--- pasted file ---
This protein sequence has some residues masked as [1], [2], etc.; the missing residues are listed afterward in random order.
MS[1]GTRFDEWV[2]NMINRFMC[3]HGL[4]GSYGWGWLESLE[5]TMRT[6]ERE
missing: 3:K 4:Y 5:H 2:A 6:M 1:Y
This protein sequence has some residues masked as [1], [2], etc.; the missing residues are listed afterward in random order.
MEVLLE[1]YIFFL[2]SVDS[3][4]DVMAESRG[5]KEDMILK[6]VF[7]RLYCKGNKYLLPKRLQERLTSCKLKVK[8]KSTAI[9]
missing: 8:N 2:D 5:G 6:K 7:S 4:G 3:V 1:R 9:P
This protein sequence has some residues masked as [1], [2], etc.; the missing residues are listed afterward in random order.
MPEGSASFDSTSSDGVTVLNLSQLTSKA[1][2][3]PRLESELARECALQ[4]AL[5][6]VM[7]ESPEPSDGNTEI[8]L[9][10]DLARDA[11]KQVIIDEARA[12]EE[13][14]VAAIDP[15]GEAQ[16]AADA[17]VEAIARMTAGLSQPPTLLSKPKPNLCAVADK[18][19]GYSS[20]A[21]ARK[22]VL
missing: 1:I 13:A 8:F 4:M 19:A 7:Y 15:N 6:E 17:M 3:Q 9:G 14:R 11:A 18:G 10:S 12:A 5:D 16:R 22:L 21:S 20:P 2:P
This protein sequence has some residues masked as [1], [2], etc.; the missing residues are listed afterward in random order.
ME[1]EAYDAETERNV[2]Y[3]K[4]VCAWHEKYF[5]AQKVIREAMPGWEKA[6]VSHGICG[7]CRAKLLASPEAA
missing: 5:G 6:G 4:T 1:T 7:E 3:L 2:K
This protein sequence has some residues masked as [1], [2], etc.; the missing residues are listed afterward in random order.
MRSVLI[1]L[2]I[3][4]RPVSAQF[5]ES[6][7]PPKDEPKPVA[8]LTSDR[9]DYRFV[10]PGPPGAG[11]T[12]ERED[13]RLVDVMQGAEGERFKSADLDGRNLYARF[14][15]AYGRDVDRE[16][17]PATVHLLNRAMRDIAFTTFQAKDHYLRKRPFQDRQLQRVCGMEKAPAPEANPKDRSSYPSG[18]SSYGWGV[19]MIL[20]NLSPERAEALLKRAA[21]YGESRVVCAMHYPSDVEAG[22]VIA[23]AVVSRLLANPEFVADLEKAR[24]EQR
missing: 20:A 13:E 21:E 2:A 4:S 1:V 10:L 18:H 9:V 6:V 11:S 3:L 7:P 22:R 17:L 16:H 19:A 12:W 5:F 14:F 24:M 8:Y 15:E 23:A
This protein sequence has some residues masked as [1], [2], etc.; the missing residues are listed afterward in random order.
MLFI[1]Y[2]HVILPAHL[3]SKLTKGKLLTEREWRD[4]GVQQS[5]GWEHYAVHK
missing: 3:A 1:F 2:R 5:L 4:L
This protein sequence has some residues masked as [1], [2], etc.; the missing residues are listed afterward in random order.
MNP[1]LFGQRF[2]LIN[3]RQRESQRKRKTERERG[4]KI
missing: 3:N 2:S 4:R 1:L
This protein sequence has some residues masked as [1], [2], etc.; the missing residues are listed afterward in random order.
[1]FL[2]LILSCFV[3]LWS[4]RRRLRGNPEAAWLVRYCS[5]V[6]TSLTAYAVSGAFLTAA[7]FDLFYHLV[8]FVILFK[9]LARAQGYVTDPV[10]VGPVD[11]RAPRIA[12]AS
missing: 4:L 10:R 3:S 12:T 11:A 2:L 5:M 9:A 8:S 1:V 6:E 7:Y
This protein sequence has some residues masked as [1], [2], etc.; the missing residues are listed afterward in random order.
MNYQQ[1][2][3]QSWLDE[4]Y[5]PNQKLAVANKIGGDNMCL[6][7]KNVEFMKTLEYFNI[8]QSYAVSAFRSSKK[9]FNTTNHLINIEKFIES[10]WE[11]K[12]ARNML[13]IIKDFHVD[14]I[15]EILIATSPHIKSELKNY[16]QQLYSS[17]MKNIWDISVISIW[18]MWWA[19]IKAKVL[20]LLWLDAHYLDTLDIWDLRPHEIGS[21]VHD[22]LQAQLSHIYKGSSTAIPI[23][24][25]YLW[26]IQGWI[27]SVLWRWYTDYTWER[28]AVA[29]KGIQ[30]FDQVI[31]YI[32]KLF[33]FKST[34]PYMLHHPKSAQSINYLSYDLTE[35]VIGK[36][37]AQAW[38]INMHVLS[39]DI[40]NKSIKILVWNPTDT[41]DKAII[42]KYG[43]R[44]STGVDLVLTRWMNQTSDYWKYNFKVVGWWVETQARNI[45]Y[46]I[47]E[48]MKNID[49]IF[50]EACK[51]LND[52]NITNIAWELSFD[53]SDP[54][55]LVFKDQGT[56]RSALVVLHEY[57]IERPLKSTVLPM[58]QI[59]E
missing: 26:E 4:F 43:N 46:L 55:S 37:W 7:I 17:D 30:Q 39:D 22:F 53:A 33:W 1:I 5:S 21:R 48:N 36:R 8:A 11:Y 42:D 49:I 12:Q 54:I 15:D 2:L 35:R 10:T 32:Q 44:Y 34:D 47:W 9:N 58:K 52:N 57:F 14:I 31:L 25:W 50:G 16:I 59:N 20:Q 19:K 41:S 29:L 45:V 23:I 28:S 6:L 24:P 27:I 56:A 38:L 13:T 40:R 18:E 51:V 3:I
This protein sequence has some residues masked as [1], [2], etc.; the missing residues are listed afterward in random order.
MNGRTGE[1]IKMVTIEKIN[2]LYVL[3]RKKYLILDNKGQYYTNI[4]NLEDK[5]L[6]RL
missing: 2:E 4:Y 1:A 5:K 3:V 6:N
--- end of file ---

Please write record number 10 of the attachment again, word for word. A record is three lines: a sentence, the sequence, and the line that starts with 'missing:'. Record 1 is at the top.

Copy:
This protein sequence has some residues masked as [1], [2], etc.; the missing residues are listed afterward in random order.
MNGRTGE[1]IKMVTIEKIN[2]LYVL[3]RKKYLILDNKGQYYTNI[4]NLEDK[5]L[6]RL
missing: 2:E 4:Y 1:A 5:K 3:V 6:N